Power project going ahead despite community opposition 


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Over the past three weeks, Morrow said they have weighed the pros and cons of all the options before them, running each through a set methodology.

"This was no an ad hoc process," he said.

Before presenting EPCOR’S final solution, Morrow ran through the five criteria:

• Community expectations;

• Environmental impacts;

• Technical requirements;

• Economic viability, and

• Safety standards.

Each was weighed differently.

"We need to use (community expectations), I suggest, as our primary filter," Morrow said.

He said the community expected a solution with minimal environmental impact, which would not ruin the aesthetics of the valley.

His solution to introduce only five more poles, most only four feet higher, addressed that primary expectation, he said.

But at the end of the meeting, Susan Gimse, director for Electoral Area C in the Squamish-Lillooet Regional District, in which the project is located, questioned how they weighed each criteria.

She suggested economic viability may have weighed in heavier that the community expectations.

The new proposal will cost $500,000 more than the original proposal but is much less than the $5.5 million quoted to run the cables underground.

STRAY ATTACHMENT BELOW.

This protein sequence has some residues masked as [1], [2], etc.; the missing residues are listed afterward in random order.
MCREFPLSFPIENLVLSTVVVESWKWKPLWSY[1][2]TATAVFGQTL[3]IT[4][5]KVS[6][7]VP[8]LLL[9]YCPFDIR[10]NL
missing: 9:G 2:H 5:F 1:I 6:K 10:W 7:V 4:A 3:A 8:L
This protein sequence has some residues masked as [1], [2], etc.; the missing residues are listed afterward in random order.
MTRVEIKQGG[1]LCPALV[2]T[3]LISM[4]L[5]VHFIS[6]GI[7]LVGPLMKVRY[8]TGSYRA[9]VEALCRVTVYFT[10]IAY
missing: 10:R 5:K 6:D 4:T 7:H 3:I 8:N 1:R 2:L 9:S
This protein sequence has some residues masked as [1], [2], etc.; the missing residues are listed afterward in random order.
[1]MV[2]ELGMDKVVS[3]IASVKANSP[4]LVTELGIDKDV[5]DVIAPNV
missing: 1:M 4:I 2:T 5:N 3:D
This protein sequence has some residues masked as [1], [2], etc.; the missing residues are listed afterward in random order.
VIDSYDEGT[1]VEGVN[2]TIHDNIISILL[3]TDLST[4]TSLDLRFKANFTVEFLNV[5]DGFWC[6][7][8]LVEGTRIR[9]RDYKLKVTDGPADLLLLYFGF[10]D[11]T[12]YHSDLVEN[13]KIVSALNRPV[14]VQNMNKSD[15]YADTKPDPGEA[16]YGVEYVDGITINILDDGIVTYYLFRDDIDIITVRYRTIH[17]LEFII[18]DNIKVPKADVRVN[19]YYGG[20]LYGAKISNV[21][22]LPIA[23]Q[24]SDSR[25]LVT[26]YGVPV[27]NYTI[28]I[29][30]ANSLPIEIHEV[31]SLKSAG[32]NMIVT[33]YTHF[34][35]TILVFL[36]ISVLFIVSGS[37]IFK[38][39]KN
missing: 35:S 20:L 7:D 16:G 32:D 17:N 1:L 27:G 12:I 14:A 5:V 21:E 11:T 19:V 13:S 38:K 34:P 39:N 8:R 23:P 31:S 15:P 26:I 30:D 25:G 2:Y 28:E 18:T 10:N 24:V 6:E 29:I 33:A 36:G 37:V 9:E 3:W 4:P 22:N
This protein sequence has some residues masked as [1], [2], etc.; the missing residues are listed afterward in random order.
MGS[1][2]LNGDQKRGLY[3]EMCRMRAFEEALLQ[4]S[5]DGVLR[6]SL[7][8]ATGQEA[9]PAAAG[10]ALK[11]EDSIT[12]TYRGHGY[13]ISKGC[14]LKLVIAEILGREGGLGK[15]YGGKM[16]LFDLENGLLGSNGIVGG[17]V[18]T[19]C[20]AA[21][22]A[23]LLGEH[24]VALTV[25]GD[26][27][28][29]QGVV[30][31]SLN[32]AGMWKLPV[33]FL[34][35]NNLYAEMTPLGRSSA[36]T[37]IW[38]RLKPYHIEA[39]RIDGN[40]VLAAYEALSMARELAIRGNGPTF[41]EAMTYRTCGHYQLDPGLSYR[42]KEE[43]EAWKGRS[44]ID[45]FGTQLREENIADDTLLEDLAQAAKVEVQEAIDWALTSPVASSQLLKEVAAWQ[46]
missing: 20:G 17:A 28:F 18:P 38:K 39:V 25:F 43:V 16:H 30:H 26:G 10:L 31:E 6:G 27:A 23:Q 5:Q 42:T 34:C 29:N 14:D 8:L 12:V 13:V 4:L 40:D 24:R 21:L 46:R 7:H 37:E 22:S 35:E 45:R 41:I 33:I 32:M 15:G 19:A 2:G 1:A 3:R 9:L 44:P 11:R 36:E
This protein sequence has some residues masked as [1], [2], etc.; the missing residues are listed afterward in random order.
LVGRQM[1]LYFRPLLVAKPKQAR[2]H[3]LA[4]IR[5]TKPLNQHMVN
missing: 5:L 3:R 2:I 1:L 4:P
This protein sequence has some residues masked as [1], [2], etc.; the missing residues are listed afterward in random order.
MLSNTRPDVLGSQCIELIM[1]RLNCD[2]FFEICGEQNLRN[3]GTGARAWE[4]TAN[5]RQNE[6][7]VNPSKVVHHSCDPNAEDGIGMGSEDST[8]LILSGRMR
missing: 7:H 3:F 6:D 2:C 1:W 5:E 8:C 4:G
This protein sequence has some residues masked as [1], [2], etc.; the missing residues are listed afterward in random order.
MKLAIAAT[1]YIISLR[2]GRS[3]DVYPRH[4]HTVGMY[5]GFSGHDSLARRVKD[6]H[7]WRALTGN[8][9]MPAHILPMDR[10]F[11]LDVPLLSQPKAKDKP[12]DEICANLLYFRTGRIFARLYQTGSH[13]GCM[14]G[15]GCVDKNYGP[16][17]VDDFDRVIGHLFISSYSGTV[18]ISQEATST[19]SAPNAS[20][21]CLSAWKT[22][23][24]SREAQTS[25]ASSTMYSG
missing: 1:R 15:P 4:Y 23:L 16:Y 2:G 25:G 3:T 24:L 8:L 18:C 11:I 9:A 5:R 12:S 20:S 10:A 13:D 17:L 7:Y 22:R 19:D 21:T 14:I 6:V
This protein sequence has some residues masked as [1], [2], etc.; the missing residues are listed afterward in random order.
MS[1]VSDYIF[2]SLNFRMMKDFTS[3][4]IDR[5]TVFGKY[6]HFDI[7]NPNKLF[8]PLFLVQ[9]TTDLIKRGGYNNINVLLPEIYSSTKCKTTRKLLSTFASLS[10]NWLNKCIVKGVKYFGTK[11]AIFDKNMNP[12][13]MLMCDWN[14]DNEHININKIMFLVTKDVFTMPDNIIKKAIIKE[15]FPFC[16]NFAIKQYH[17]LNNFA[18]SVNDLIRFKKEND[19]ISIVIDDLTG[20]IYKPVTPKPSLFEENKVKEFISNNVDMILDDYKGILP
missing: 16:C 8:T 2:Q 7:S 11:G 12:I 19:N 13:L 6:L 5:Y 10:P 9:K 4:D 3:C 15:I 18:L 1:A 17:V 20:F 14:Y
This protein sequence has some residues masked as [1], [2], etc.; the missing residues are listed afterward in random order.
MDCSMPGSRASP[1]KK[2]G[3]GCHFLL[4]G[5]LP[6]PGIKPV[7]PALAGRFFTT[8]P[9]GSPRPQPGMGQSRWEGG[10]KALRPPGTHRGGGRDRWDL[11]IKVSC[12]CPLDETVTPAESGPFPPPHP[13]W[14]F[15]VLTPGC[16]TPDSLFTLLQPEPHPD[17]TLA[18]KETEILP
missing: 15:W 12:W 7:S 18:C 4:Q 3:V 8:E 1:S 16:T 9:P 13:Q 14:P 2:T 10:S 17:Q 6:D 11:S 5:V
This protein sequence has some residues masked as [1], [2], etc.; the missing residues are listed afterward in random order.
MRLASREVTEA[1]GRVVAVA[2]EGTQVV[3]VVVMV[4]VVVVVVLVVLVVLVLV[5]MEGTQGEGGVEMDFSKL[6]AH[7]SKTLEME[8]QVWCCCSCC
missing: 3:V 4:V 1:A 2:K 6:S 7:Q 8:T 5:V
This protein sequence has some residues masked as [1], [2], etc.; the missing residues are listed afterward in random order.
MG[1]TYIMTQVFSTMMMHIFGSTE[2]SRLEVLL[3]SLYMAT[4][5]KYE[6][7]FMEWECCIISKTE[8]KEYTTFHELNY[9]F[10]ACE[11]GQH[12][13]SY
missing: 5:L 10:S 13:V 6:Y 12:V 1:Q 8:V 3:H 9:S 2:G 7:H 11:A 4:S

The capital costs of the project are roughly $40 million. The underground route would add more than 10 per cent to their capital costs. This is just not feasible, said Morrow.

An underground route would also knock the project off schedule for about one year, causing more financial setbacks.

Pemberton Mayor Elinor Warner asked if the project could be considered a beautification project, in which case B.C. Hydro would pay for one-third of the costs for the lines to go underground.

She was told by B.C. Hydro community relations co-ordinator Barry Wilkinson that it could be considered for a beautification project.

But that would leave EPCOR or the village to come up with the remaining two-thirds of the capital costs.

Despite the public support for the underground route, EPCOR dismissed the option.

"If you really want to win the hearts of the community, you have to offer a little better," said Peter Pocklington, who owns two properties on Pemberton Meadows Road.

He threw out the idea of offering the community $1 million for what they see as the broken promises.

"You screwed up. You stirred up a hornet’s nest here."

The confusion over the transmission of power lines dates back more than three years, before EPCOR was even involved.

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